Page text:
A journalist's recollection of reporting in Vietnam—and its force in shaping his consciousness. ``I must have been the greenest reporter who ever set foot in Vietnam,'' declares former Los Angeles Times reporter Leslie, who arrived there in 1972, less than four years out of Yale. But his stint soon imprinted ``the mark''—a journalistic addiction to drama and righteous conflict that eventually helped him ``solve the mystery of my life.'' This is mostly a conventional, if interesting, recounting of war correspondence, written in numerous brief scenes. The young reporter experienced combat (he suffered a minor wound), battled with office-bound editors questioning his objectivity, and grew skeptical of bureaucratic pronouncements on American progress. Leslie offers some intriguing reflection on the murky process of trusting sources and the impossibility of conveying Vietnam's complexity to faraway readers. Intermittently, he inserts flashbacks from his past: During his joyless childhood in a solitary Beverly Hills family, he felt sympathy for ``voiceless sufferers,'' and only politics provoked real conversation between his parents. ``A loner who hated to be alone,'' he picked up prostitutes and dabbled in drugs in Vietnam. Along the way, Leslie learned some lessons: A refugee woman was offered $100 in exchange for having her picture taken. Although the money ``was more than the woman could hope to earn in a year,'' she refused because she considered it an invasion of her privacy. She remains Leslie's ``model of integrity.'' Expelled from South Vietnam for airing a local scandal, he went to Cambodia and eventually covered the American pullout. In a very brief epilogue, the author relates that he discovered Eastern philosophy, yoga, and therapy, began a family, and ultimately found a pattern in his path from troubled childhood to Indochinese epiphany. But until that late point, his personal trauma has been lost in long stretches of reporting; readers need more about his successful transformation. Good snapshots rather than a coherent moving picture. (12 pages photos, not seen) (Author tour)

Pub Date: March 16, 1995

ISBN: 1-56858-024-6

Page Count: 300

Publisher: N/A

Review Posted Online: June 24, 2010

Kirkus Reviews Issue: Jan. 1, 1995

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The author's youthfulness helps to assure the inevitable comparison with the Anne Frank diary although over and above the...


Elie Wiesel spent his early years in a small Transylvanian town as one of four children. 

He was the only one of the family to survive what Francois Maurois, in his introduction, calls the "human holocaust" of the persecution of the Jews, which began with the restrictions, the singularization of the yellow star, the enclosure within the ghetto, and went on to the mass deportations to the ovens of Auschwitz and Buchenwald. There are unforgettable and horrifying scenes here in this spare and sombre memoir of this experience of the hanging of a child, of his first farewell with his father who leaves him an inheritance of a knife and a spoon, and of his last goodbye at Buchenwald his father's corpse is already cold let alone the long months of survival under unconscionable conditions.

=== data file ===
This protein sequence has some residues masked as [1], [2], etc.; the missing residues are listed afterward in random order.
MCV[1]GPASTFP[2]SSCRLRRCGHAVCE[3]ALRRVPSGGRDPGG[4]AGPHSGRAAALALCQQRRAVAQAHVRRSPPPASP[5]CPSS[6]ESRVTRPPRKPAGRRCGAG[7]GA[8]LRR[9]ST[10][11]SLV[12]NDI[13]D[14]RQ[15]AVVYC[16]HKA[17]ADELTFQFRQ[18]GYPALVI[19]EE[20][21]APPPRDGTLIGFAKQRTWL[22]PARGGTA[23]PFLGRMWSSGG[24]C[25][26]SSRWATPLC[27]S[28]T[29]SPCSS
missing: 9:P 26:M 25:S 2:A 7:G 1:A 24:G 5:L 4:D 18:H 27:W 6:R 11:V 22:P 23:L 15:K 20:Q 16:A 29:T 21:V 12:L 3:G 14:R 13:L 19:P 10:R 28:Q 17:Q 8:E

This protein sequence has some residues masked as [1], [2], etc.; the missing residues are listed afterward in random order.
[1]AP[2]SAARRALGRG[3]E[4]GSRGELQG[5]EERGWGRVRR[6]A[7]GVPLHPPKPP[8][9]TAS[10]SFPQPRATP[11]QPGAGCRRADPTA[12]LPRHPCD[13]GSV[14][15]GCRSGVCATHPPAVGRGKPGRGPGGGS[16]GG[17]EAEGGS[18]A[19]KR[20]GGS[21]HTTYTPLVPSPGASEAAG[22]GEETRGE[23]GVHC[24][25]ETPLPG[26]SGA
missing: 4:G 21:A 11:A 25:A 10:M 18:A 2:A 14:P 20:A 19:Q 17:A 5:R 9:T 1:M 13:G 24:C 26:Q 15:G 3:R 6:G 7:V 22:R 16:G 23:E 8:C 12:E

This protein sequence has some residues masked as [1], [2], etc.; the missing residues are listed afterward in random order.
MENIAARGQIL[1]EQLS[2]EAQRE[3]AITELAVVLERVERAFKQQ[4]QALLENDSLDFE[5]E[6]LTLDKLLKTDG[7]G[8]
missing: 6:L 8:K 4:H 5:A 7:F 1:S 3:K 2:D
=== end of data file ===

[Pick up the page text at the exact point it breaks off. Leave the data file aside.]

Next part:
The author's youthfulness helps to assure the inevitable comparison with the Anne Frank diary although over and above the sphere of suffering shared, and in this case extended to the death march itself, there is no spiritual or emotional legacy here to offset any reader reluctance.

Pub Date: Jan. 16, 2006

ISBN: 0374500010

Page Count: 120

Publisher: Hill & Wang

Review Posted Online: Oct. 7, 2011

Kirkus Reviews Issue: Jan. 15, 2006

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For Howard Zinn, long-time civil rights and anti-war activist, history and ideology have a lot in common. Since he thinks that everything is in someone's interest, the historian—Zinn posits—has to figure out whose interests he or she is defining/defending/reconstructing (hence one of his previous books, The Politics of History). Zinn has no doubts about where he stands in this "people's history": "it is a history disrespectful of governments and respectful of people's movements of resistance." So what we get here, instead of the usual survey of wars, presidents, and institutions, is a survey of the usual rebellions, strikes, and protest movements. Zinn starts out by depicting the arrival of Columbus in North America from the standpoint of the Indians (which amounts to their standpoint as constructed from the observations of the Europeans); and, after easily establishing the cultural disharmony that ensued, he goes on to the importation of slaves into the colonies. Add the laborers and indentured servants that followed, plus women and later immigrants, and you have Zinn's amorphous constituency. To hear Zinn tell it, all anyone did in America at any time was to oppress or be oppressed; and so he obscures as much as his hated mainstream historical foes do—only in Zinn's case there is that absurd presumption that virtually everything that came to pass was the work of ruling-class planning: this amounts to one great indictment for conspiracy. Despite surface similarities, this is not a social history, since we get no sense of the fabric of life. Instead of negating the one-sided histories he detests, Zinn has merely reversed the image; the distortion remains.

Pub Date: Jan. 1, 1979

ISBN: 0061965588

Page Count: 772

Publisher: Harper & Row

Review Posted Online: May 26, 2012

Kirkus Reviews Issue: Jan. 1, 1979

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